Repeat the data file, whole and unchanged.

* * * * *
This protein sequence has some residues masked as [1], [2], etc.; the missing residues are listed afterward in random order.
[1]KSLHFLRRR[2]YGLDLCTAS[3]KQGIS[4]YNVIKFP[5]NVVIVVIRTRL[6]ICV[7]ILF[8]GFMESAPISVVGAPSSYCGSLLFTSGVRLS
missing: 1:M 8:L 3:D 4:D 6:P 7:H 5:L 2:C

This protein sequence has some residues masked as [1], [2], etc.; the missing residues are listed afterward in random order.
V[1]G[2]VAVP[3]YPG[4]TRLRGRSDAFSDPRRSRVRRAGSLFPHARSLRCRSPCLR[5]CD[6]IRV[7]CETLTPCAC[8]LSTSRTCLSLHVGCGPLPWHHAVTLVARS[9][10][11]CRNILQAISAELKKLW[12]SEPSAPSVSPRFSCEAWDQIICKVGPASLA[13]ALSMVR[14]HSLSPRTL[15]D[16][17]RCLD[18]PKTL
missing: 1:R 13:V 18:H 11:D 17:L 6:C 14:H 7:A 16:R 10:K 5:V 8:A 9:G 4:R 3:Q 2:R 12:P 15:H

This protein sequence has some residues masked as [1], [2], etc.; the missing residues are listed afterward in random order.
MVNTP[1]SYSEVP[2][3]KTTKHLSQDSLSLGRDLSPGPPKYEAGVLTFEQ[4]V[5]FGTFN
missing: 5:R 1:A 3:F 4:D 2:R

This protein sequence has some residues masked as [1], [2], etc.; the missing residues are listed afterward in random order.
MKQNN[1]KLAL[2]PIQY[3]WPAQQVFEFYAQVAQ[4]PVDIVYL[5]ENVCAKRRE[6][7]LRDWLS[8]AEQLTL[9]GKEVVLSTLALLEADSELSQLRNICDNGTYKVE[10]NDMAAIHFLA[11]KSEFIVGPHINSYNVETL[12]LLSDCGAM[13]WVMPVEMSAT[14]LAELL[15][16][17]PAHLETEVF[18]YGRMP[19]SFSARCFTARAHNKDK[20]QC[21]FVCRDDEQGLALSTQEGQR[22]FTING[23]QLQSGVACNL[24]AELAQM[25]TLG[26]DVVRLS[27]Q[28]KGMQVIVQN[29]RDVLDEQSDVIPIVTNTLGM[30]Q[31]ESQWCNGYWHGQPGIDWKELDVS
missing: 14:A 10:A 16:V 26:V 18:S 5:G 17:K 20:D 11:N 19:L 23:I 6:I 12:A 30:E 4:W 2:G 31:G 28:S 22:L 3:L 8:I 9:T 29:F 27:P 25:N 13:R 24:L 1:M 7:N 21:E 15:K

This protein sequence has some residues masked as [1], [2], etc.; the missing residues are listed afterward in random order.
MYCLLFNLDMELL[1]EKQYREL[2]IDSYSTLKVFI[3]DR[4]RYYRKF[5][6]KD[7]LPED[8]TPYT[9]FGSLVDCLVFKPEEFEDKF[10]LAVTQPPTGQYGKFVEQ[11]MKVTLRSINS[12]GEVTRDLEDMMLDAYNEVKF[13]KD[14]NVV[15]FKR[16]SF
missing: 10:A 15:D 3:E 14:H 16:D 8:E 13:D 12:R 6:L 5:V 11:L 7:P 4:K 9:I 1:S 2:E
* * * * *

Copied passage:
This protein sequence has some residues masked as [1], [2], etc.; the missing residues are listed afterward in random order.
[1]KSLHFLRRR[2]YGLDLCTAS[3]KQGIS[4]YNVIKFP[5]NVVIVVIRTRL[6]ICV[7]ILF[8]GFMESAPISVVGAPSSYCGSLLFTSGVRLS
missing: 1:M 8:L 3:D 4:D 6:P 7:H 5:L 2:C

This protein sequence has some residues masked as [1], [2], etc.; the missing residues are listed afterward in random order.
V[1]G[2]VAVP[3]YPG[4]TRLRGRSDAFSDPRRSRVRRAGSLFPHARSLRCRSPCLR[5]CD[6]IRV[7]CETLTPCAC[8]LSTSRTCLSLHVGCGPLPWHHAVTLVARS[9][10][11]CRNILQAISAELKKLW[12]SEPSAPSVSPRFSCEAWDQIICKVGPASLA[13]ALSMVR[14]HSLSPRTL[15]D[16][17]RCLD[18]PKTL
missing: 1:R 13:V 18:H 11:D 17:L 6:C 14:H 7:A 16:R 10:K 5:V 8:A 9:G 4:R 3:Q 2:R 12:P 15:H

This protein sequence has some residues masked as [1], [2], etc.; the missing residues are listed afterward in random order.
MVNTP[1]SYSEVP[2][3]KTTKHLSQDSLSLGRDLSPGPPKYEAGVLTFEQ[4]V[5]FGTFN
missing: 5:R 1:A 3:F 4:D 2:R

This protein sequence has some residues masked as [1], [2], etc.; the missing residues are listed afterward in random order.
MKQNN[1]KLAL[2]PIQY[3]WPAQQVFEFYAQVAQ[4]PVDIVYL[5]ENVCAKRRE[6][7]LRDWLS[8]AEQLTL[9]GKEVVLSTLALLEADSELSQLRNICDNGTYKVE[10]NDMAAIHFLA[11]KSEFIVGPHINSYNVETL[12]LLSDCGAM[13]WVMPVEMSAT[14]LAELL[15][16][17]PAHLETEVF[18]YGRMP[19]SFSARCFTARAHNKDK[20]QC[21]FVCRDDEQGLALSTQEGQR[22]FTING[23]QLQSGVACNL[24]AELAQM[25]TLG[26]DVVRLS[27]Q[28]KGMQVIVQN[29]RDVLDEQSDVIPIVTNTLGM[30]Q[31]ESQWCNGYWHGQPGIDWKELDVS
missing: 14:A 10:A 16:V 26:V 18:S 5:G 17:K 20:D 11:N 19:L 23:I 6:I 12:A 30:E 4:W 2:G 31:G 28:S 22:L 3:L 8:I 9:T 29:F 27:P 25:N 13:R 24:L 1:M 7:N 21:E 15:K

This protein sequence has some residues masked as [1], [2], etc.; the missing residues are listed afterward in random order.
MYCLLFNLDMELL[1]EKQYREL[2]IDSYSTLKVFI[3]DR[4]RYYRKF[5][6]KD[7]LPED[8]TPYT[9]FGSLVDCLVFKPEEFEDKF[10]LAVTQPPTGQYGKFVEQ[11]MKVTLRSINS[12]GEVTRDLEDMMLDAYNEVKF[13]KD[14]NVV[15]FKR[16]SF
missing: 10:A 15:D 3:E 14:H 16:D 8:E 13:D 12:R 6:L 5:V 11:L 7:P 4:K 9:I 1:S 2:E